The market did me in. I stood in the middle of a bustling intersection and knew that I would be back in this place, inevitably. You get a feel for where you can live in a functional manner by the way the surrounding pace rubs you. I’ve got the Kibbutzim Sasa and Lotan in mind (*Sasa is the original community which started the Anne Frank Haven for multicultural integration and education of foster youth in the Galilee, and Lotan does Ecodesign).
I don’t know that I can fairly address Har Herzl. There is a particular mental indigestion from which I’m still unable to recover. The symbolism of Israeli architecture itself is outstanding, let alone the presence it created for political leaders, Zionist progressives and Israeli soldiers of every rank and victims of terrorism. Herzl’s lone grave at the top of the mount looks down to Yad Vashem (the Holocaust Memorial) as if his memory accrues some anthropomorphic responsibility to hold the hand of the legacy of so many millions of anti-semitic deaths. The symbolism of the rise of the Holocaust’s devastation to a successfully declared state of Israel does not escape notice. Neither are headstones formed after pillows, personal garden beds or identical epitaphs among soldiers lost for peaceful and unifying significance. The disquieting glare of spaces waiting to be filled strikes eerily in the terrorist victims memorial, and echoes more discretely but no less unnerving in the tunnel dedicated to civilians including young children. There was no sense of patriotism in this place for me, because it is a word that includes a degree of willing blindness. What could be felt in this cemetery was a love seemingly booming through stone from every grave on the mount for this infant country and its father. All founders of societies pursue a place through which to recover from some manner of oppression. All soldiers of war are, seemingly, strongly unified in their passions toward the land and ideas to which they give themselves. What felt different here was the quietude of pride, and the bellow of familial strength.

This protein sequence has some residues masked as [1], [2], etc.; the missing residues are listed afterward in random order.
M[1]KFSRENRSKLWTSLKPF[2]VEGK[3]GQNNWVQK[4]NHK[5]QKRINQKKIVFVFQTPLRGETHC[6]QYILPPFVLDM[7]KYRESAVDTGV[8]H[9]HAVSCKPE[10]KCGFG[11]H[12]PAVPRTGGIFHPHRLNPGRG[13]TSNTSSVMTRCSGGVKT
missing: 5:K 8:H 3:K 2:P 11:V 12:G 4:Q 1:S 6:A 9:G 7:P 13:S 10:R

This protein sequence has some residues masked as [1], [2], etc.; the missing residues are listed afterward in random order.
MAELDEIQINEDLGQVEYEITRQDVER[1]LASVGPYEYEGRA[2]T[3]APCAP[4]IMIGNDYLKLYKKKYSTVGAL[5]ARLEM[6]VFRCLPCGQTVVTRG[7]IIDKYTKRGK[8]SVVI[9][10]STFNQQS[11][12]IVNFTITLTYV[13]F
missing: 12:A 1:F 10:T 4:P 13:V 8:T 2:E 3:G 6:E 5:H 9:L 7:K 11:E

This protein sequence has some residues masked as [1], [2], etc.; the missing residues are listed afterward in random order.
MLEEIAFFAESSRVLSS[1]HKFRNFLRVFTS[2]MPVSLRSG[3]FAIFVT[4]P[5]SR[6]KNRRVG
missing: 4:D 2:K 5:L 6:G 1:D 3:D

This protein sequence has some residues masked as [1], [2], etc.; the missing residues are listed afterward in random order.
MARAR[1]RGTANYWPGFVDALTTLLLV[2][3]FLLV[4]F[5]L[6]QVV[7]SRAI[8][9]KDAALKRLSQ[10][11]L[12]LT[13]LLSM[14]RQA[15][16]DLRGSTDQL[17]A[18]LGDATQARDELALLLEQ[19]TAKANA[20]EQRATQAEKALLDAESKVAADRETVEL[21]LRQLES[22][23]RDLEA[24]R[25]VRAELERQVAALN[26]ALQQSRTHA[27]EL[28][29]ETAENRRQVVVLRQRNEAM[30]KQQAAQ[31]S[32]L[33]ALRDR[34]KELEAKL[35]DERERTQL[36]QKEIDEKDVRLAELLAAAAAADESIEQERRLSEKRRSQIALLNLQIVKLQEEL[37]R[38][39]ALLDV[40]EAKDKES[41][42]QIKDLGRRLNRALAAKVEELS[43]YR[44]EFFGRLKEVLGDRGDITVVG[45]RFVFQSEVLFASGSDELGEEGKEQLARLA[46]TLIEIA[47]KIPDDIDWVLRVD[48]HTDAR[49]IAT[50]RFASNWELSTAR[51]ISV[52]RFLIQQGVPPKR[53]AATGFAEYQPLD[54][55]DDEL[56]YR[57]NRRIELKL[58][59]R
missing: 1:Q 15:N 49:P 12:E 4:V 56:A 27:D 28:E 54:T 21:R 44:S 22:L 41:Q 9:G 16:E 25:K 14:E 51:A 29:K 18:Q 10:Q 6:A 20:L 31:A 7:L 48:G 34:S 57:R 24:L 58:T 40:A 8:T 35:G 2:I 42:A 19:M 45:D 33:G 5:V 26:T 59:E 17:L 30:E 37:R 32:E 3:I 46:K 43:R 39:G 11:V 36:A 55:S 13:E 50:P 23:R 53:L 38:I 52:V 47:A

Golan Heights and Tel Aviv were rescuing in both wonder- and alcohol-induced capacities… respectively. As these were the final extravaganzas of the trip, they made me stop myself and wish that I had been more appreciative the people around me. We got to the Ben Gurion airport and started to say good-byes and I realized that in as much as the ten day whirlwind tour of the country had created and insatiable craving for Israel, I had developed the same sentiment toward our group. I had not recognized it.

Our flight from Boston got into PDX around 2am Pacific today. At 3am my mother was wide awake at the creak of my suitcase on the floor of the entryway – I leave the details of the reception to the imaginations of those who have met her. I had a breakfast meeting with my lab four hours later and you bet your ass I am still on East Coast time. Of course, they asked about Israel before the subject of Charlie’s recent grant acceptance was even mentioned. I had attempted in the four hours prior during which I did not sleep to compile some sort of short-winded capitulation. Even as it was during that time that I started writing this sentiment, I failed miserably to convert it to speech. So now that I have actually finished regurgitating my thoughts, and have thoroughly convinced myself that language is not the primary vehicle of thought no matter what Donald Davidson says, I can say this: it was remarkable in the way that only peculiarly profound things can be.
My thanks and love to all of those who made it what it was.

For those familiar with my situation prior to the events of this winter, and/or who have known me all my life, you can more immediately understand the particular enormity of this trip for me. Ask me who I am. It might blow your mind. Or not… depending on how well you know me already…